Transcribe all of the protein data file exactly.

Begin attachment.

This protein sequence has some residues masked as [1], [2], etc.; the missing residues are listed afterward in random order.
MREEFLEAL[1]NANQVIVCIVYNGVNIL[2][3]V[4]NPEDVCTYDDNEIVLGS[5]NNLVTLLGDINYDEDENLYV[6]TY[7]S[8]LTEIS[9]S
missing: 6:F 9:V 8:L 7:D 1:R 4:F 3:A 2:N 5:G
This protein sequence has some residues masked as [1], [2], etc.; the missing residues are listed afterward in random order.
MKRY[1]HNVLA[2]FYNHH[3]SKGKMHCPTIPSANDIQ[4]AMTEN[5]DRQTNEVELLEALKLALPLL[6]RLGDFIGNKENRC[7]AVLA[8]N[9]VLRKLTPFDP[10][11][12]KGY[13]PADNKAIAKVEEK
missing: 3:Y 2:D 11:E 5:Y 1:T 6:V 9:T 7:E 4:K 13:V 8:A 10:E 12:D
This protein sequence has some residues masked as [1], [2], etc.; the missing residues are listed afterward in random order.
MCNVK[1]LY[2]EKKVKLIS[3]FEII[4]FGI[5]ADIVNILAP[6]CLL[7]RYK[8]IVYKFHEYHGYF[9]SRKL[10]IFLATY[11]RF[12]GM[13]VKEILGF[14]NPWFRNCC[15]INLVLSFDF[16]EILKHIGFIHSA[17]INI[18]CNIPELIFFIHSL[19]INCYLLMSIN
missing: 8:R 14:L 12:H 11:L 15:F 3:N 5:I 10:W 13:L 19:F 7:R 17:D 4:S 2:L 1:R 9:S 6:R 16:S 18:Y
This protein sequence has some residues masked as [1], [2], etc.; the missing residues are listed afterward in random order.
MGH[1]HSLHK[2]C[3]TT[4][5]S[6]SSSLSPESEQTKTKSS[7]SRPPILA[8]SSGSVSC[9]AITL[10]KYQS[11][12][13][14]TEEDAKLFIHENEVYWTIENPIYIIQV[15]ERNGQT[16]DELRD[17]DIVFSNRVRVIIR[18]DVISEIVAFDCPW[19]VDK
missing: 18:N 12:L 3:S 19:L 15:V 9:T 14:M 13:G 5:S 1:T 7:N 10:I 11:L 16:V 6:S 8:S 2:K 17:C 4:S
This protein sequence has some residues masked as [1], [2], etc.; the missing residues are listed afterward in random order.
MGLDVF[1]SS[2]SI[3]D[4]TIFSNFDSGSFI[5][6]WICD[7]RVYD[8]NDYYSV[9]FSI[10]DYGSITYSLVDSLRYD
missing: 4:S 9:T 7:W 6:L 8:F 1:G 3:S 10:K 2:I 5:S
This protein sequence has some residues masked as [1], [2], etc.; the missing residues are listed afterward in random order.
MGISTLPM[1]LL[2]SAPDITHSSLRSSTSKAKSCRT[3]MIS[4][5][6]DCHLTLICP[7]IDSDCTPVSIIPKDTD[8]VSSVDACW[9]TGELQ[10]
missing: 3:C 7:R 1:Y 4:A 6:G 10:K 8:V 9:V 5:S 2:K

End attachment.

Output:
This protein sequence has some residues masked as [1], [2], etc.; the missing residues are listed afterward in random order.
MREEFLEAL[1]NANQVIVCIVYNGVNIL[2][3]V[4]NPEDVCTYDDNEIVLGS[5]NNLVTLLGDINYDEDENLYV[6]TY[7]S[8]LTEIS[9]S
missing: 6:F 9:V 8:L 7:D 1:R 4:F 3:A 2:N 5:G
This protein sequence has some residues masked as [1], [2], etc.; the missing residues are listed afterward in random order.
MKRY[1]HNVLA[2]FYNHH[3]SKGKMHCPTIPSANDIQ[4]AMTEN[5]DRQTNEVELLEALKLALPLL[6]RLGDFIGNKENRC[7]AVLA[8]N[9]VLRKLTPFDP[10][11][12]KGY[13]PADNKAIAKVEEK
missing: 3:Y 2:D 11:E 5:Y 1:T 6:V 9:T 7:E 4:K 13:V 8:A 10:E 12:D
This protein sequence has some residues masked as [1], [2], etc.; the missing residues are listed afterward in random order.
MCNVK[1]LY[2]EKKVKLIS[3]FEII[4]FGI[5]ADIVNILAP[6]CLL[7]RYK[8]IVYKFHEYHGYF[9]SRKL[10]IFLATY[11]RF[12]GM[13]VKEILGF[14]NPWFRNCC[15]INLVLSFDF[16]EILKHIGFIHSA[17]INI[18]CNIPELIFFIHSL[19]INCYLLMSIN
missing: 8:R 14:L 12:H 11:L 15:F 3:N 5:I 10:W 13:L 19:F 7:R 17:D 4:S 2:L 1:R 9:S 6:R 16:S 18:Y
This protein sequence has some residues masked as [1], [2], etc.; the missing residues are listed afterward in random order.
MGH[1]HSLHK[2]C[3]TT[4][5]S[6]SSSLSPESEQTKTKSS[7]SRPPILA[8]SSGSVSC[9]AITL[10]KYQS[11][12][13][14]TEEDAKLFIHENEVYWTIENPIYIIQV[15]ERNGQT[16]DELRD[17]DIVFSNRVRVIIR[18]DVISEIVAFDCPW[19]VDK
missing: 18:N 12:L 3:S 19:L 15:V 9:T 14:M 13:G 5:S 1:T 7:N 10:I 11:L 16:V 6:S 8:S 2:K 17:C 4:S
This protein sequence has some residues masked as [1], [2], etc.; the missing residues are listed afterward in random order.
MGLDVF[1]SS[2]SI[3]D[4]TIFSNFDSGSFI[5][6]WICD[7]RVYD[8]NDYYSV[9]FSI[10]DYGSITYSLVDSLRYD
missing: 4:S 9:T 7:W 6:L 8:F 1:G 3:S 10:K 2:I 5:S
This protein sequence has some residues masked as [1], [2], etc.; the missing residues are listed afterward in random order.
MGISTLPM[1]LL[2]SAPDITHSSLRSSTSKAKSCRT[3]MIS[4][5][6]DCHLTLICP[7]IDSDCTPVSIIPKDTD[8]VSSVDACW[9]TGELQ[10]
missing: 3:C 7:R 1:Y 4:A 6:G 10:K 8:V 9:V 5:S 2:K